The 1949 National Parks and Access to the Countryside Act empowered local authorities to enter into access arrangements over “open” country. Although such arrangements are temporary and can be withdrawn by the landowner at any time, they have allowed greater lawful public access. Six miles from Skipton in Yorkshire, 14,000 acres is now open all year round, save for 30 days when the public is once again excluded to allow grouse shooting.

However, this Act is deceptive, as most countryside remains locked up. In Oxfordshire only 0.4% of park land is open to the public, amounting to 111 acres; leaving 27 000 acres reserved to private use - usually to allow pheasant shooting.

The 1968 Countryside Act was positive in that it extended the definition of ‘open’ country to include woodland, river and canal bank, as well as rough grazing, also giving the local authority the power to buy land for public use. However, its main aim was to protect the countryside from the invading masses, hence the creation of country parks and picnic sites. As one influential planner of the day eloquently put it: rather than spreading a “thin layer of gambolling humanity across the whole island…. people were to be herded into small areas of little scenic or wildlife value where they could do no harm”.

Such fears of ‘damage by footsteps’ were of very little environmental consequence, particularly in comparison to that caused by other factors such as industry. What did matter was how the resource was managed. But this was to be the last attempt at any land access legislation. It suited the landowners very well, for while they continue to ensure that all of their land remains in the hands of their family forever, the devices of country parks and picnic sites makes them seem like that they have finally compromised.

This couldn’t be further from the truth. In the words of the Earl of Kinrara, owner of 12,000 acres in West Sussex, he “deliberately created a country park under the Countryside Act, on 60 acres of poor quality land…. there is no charge for admission, but it gives the opportunity to say: ’You can’t go there, but you can go to the country park’”.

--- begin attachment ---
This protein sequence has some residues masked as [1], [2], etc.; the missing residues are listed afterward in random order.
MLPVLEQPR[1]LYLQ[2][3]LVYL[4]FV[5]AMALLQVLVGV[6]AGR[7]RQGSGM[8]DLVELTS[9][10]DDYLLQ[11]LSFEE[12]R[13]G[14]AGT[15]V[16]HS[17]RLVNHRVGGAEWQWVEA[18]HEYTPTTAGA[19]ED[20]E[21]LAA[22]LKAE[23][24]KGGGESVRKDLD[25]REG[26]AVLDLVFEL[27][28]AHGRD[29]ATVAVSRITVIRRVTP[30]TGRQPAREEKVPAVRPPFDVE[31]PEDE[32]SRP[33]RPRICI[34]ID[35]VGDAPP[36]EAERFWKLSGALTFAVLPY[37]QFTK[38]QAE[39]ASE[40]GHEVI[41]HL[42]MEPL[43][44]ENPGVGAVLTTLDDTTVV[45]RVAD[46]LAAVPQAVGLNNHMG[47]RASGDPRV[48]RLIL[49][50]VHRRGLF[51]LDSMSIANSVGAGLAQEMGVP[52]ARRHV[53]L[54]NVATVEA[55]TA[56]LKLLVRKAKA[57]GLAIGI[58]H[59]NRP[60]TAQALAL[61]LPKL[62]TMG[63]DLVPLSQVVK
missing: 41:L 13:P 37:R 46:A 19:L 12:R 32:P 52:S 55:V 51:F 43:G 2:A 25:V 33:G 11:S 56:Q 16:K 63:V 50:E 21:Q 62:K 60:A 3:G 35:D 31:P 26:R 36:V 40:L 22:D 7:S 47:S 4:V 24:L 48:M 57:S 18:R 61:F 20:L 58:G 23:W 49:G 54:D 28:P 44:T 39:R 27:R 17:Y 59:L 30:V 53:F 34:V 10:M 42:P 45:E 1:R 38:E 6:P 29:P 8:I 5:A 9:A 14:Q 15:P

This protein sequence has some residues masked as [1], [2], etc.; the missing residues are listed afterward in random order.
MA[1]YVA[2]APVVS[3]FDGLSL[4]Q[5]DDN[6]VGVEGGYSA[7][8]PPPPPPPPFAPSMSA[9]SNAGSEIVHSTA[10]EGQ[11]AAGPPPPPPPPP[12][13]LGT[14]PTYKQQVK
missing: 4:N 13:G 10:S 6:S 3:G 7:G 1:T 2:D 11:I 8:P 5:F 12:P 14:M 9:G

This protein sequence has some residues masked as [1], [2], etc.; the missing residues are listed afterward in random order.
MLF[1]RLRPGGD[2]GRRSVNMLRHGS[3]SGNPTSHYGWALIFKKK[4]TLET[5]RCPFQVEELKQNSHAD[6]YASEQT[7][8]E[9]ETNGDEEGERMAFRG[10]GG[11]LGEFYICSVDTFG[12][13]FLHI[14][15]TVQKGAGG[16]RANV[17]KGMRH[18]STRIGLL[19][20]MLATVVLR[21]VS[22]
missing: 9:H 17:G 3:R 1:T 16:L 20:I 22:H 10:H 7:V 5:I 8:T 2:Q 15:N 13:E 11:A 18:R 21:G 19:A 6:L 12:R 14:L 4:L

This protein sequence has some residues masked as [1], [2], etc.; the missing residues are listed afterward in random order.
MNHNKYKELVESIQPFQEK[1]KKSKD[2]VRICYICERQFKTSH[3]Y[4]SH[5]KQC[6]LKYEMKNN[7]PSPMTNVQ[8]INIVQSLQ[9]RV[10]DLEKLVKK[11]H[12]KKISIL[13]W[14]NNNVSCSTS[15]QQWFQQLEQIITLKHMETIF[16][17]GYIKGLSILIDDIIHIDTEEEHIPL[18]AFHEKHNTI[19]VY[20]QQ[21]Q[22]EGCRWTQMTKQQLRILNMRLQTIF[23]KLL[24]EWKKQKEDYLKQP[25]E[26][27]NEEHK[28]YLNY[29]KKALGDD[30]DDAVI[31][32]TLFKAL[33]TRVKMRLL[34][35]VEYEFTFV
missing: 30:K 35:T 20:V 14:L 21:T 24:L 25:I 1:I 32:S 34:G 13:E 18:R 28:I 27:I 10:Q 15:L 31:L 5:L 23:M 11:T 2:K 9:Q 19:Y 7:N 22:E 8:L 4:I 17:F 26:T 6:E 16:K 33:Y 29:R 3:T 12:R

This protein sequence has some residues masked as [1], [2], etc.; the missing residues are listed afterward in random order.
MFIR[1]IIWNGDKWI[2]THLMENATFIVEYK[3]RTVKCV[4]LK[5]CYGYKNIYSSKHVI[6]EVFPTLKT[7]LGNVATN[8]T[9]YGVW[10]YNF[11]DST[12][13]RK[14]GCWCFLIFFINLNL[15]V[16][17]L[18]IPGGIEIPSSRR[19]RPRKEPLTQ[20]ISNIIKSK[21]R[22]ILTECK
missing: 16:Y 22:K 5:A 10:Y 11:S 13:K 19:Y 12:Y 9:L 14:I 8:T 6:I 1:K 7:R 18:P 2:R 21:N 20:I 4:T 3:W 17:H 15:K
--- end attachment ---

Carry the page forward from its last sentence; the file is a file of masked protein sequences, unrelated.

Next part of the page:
Kate Evans
Graphic: Kate Evans


For a minute, forget such attitudes and the new trespass restrictions in the Criminal Justice Act 1994, and instead focus on the fact that a different relationship with the land is both possible and preferable. Take just one example: In Sweden, trespass is not presumed, access is. People there have the right to roam, wander and camp over all the land with only a few exceptions such as MoD land and land immediately surrounding houses.

Similar rights of access are badly need in this country. What is also required is a greater accountability for land ownership. The obscurity of who owns what, aided and abetted by the dissolution of the Royal Commission on Income and Wealth by the Tories in 1979, allows a tiny minority of super land-owners, unchanged for hundreds of years, to go unnamed and unnoticed. In turn, the public’s awareness of our lost rights of land access should be increased, leading to demands for their reinstatement. Non-violent direct action mass trespasses, not seen since Kinder Scout in 1932, are starting to reappear. There were a number at Twyford Down last year and more are planned for specific places in 1995.

“I bounded among the hills…. I bounded o’er the mountains, by the sides of the deep rivers and the lonely streams, where-ever nature led.”

Better land access is now necessary to ensure that our contact with the natural environment and appreciation of landscape, does not end up the sole preserve of poetry and imaginative thinking.

Glynn Walters who wrote the ‘Get On Your Land’ in the last issue of SQUALL is in New Zealand researching land tenancies and will be returning later in the year to initiate the Land Reform Group he mentioned at the end of his article. Shim Solomon, author of the above article will also be involved in the setting up of the group. Both can be contacted c/o SQUALL, 2, St Paul’s Road, London N1 2QN. Anyone interested in helping to form a Land Reform Group should get in contact.

Related Articles
Get On Your Land - Land ownership in Britain, and the process of enclosures over centuries. By Glyn Walters - Squall 8, Autumn 1994
The Land Comes Alive
- 'Land Is Ours' occupation of St Georges Hill in Surrey - shovelling land issues back into the political arena. By Jim Carey - Squall 10, Summer 1995.